More Sports:

July 22, 2015

As market dries up, Phillies may have missed chance to trade Papelbon

According to a report, Amaro may be out of options -- and it may be through no fault of his own

Phillies MLB
072215_Papelbon_AP Chris Szagola/AP

Phillies closer Jonathan Papelbon.

Not too long ago, I wrote about what it would mean for the Phillies if they were unable to trade starting pitcher Cole Hamels prior to the July 31 trade deadline.

The conclusion I came to was this:

Staying in Philadelphia throughout the current rebuilding process may not be what Hamels wants most -- he's already said he'd like to pitch for a contender -- but that doesn't mean it isn't a totally viable and reasonable decision for the Phillies to make. [Read more...]

In the two weeks since, there has been little in the way of new trade rumors* involving the team's most-coveted asset. However, closer Jonathan Papelbon -- another pitcher many consider to be among the Phillies players most likely to be dealt -- has remained in the news.

*Unless you count David Price reportedly becoming available and Royals SP Jason Vargas heading for Tommy John surgery, since both could affect the market for Hamels.

On Wednesday, Jayson Stark of ESPN reported that the Phillies could have a tough time moving Papelbon, still the highest-paid relief pitcher in baseball. Paying a closer that kind of money is insane for a team that has 30 more losses than it does wins heading into the series finale against the Rays.

In fact, Papelbon, 34, is the only relief pitcher to rank in the top 100 of most-expensive MLB players for 2015, according to His $13 million salary for this season puts him at 70th on the list. Other Phillies making the list include Cliff Lee and Ryan Howard (tied for 4th at $25M), Cole Hamels (13th, $22.5M) and Chase Utley (51st, $15M).

But it isn't just the money that could make it difficult to move the franchise leader in saves. After all, he's having a great year: 16/16 in save opportunities with a 1.72 ERA, his lowest since 2006 when he had a 0.92 ERA for the Red Sox.

According to Stark, the Phillies may have missed their opportunity, and it has something to do with the hiring of president-in-waiting Andy MacPhail. Now it appears that the three teams actively pursing Papelbon -- the Dodgers, Blue Jays and Cubs -- all seem to have moved on and there's a "strong possibility" the Phillies won't be able to move him.

Here's what Stark (along with Jerry Crasnick) is reporting:

Several sources have confirmed that the Phillies were so close to moving Papelbon last month that they were telling teams to make their best offer. Then they abruptly pulled back, apparently to wait for the hiring of Andy MacPhail as their next team president.

Now, however, there are indications that the Phillies might have missed their best window to trade Papelbon, whose $13 million vesting option for 2016 remains a major hurdle. The Cubs have called up Rafael Soriano. The Blue Jays are moving Aaron Sanchez to the bullpen. The Dodgers are prioritizing starting pitching at the trade deadline.  []

If it is true that Amaro had a deal in place, only for it to be squashed by interim president Pat Gillick (or other Phillies brass) because the team wanted to wait on the hiring of MacPhail, can you really blame the GM?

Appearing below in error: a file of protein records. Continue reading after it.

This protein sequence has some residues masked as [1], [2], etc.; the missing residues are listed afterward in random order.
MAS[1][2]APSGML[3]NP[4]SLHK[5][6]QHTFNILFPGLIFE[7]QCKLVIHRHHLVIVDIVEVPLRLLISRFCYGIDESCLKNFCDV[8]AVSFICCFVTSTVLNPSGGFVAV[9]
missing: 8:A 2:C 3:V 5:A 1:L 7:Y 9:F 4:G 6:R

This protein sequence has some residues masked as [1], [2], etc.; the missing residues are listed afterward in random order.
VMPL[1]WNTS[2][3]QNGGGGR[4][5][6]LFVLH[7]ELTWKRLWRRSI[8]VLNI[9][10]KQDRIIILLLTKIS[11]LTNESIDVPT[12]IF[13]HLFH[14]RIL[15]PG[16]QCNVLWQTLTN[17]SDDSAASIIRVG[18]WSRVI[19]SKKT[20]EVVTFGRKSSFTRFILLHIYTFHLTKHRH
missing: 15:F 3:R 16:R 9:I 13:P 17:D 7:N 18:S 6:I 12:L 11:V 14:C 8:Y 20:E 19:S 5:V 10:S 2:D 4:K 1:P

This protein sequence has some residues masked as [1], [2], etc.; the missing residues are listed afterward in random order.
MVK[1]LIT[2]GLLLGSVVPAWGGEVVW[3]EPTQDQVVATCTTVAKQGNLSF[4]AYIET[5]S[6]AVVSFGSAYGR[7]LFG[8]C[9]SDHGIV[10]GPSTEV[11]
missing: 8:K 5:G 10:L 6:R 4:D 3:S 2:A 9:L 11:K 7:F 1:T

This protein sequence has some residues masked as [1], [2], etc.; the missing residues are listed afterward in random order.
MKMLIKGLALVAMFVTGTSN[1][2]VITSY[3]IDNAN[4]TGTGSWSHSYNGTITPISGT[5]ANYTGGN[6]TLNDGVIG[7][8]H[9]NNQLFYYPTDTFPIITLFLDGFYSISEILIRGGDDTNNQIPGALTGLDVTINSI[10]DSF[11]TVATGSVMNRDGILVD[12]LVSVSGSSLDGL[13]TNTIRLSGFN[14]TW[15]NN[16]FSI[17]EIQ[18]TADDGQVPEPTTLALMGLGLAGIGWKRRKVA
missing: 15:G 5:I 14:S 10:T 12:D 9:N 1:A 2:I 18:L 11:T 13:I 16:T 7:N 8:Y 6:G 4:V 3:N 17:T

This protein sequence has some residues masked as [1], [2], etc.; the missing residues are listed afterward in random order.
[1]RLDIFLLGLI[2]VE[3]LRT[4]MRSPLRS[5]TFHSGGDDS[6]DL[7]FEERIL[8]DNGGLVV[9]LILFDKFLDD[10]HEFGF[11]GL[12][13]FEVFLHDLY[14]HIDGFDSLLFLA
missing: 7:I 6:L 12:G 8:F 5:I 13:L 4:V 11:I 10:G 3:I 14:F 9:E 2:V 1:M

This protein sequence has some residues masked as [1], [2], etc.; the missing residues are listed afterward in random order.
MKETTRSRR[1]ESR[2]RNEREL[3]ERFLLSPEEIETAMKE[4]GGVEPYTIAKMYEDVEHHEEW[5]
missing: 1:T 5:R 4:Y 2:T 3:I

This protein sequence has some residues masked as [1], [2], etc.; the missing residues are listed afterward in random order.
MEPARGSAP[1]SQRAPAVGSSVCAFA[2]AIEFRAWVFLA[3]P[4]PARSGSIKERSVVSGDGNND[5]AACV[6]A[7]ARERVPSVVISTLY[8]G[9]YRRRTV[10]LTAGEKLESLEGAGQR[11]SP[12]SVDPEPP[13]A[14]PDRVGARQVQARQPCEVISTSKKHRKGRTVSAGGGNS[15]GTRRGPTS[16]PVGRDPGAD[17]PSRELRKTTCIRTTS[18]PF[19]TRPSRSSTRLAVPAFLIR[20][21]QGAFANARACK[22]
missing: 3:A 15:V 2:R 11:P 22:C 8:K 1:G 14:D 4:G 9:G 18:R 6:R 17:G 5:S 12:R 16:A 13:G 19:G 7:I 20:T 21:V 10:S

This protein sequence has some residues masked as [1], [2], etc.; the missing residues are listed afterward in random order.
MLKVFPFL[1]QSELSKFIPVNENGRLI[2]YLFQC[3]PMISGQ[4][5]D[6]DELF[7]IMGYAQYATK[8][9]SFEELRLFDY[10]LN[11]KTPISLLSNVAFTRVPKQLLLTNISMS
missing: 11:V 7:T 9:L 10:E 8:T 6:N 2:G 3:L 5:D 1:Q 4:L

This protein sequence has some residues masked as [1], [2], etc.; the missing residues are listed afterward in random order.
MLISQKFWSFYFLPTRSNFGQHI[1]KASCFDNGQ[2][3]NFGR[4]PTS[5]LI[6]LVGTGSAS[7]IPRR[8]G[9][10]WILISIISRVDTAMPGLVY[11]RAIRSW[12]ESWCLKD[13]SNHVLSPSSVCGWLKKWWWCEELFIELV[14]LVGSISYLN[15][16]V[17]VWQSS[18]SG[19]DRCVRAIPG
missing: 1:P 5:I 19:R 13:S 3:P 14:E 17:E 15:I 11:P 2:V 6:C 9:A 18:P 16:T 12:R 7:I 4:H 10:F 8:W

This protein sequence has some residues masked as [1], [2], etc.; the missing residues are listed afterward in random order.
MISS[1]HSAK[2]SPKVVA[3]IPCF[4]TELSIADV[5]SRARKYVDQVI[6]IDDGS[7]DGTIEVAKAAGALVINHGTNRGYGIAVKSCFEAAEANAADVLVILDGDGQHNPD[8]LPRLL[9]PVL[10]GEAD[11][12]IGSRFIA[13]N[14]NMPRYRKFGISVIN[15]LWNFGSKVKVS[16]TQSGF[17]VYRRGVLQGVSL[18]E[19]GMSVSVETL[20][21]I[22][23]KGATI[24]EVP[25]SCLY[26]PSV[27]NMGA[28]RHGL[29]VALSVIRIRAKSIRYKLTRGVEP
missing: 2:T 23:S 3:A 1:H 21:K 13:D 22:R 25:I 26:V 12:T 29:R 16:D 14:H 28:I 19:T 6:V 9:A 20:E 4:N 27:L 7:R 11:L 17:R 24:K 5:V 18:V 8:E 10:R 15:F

I mean, you will. But should you? 

No matter who is responsible, the news that he could already be elsewhere likely won't sit well with Papelbon, who again expressed his desire to be traded during media day for the All-Star Game, where he was the lone Phillies representative.

"That's not what I signed up for," Papelbon said. "I signed up with a team that won 102 games, and I expected certain things. It didn't happen, and I've tried to ride that ship and keep my mouth shut as much as I can. But it's time for the Phillies to you-know-what or get off the pot."

Whether you agree with how Papelbon said what he said, it's hard to disagree with the reasoning behind it. On a team that doesn't often enter the ninth inning with a lead, there's not much work -- certainly no meaningful work -- for a closer. 

On Monday, general manager Ruben Amaro addressed those comments, saying that he doesn't believe Papelbon will be a problem in the clubhouse if the team is unable to move him prior to the deadline.

"He’s a professional," Amaro said. "He’ll go about his business. And when he gets on the mound he’ll be competing just as he normally does. I don’t think that’s going to change the guy who’s on the mound. Whatever uniform he puts on, he’ll be competing."

With less than 10 days left to make a move, we may get a chance to find out just how professional Papelbon is.

Following the team's 5-4 walk-off win over the Rays, Papelbon, who pitched two scoreless* innings en route to picking up the win, was asked about his status as the deadline approaches and said this kind of trade talk doesn't affect his game at all.

*Papelbon was bailed out in the 9th, after the Rays got runners on the corners with no outs. A ground ball to second resulted in a 4-3-6-3-4 double play that kept the runner on third. Then with two outs, third baseman Andres Blanco made a nice barehanded play on a slow roller to get the final out.

“I can’t speak for anyone else but myself," he said. "But I go and show up and prepare to win and close ballgames no matter where I’m at."

Still, if the team is able to move Papelbon, this may have been his final game as a Phillie at Citizens Bank Park. But he isn't thinking about that either, probably because it's out of his hands.

"You have to ask our general manager that question or Andy MacPhail, or one of those guys," he said when asked if he thought this might be his last game in Philly.

"It don’t bother me," Papelbon added, while putting his sunglasses on. "I just grind and I just show up to play and get outs. That’s all I do."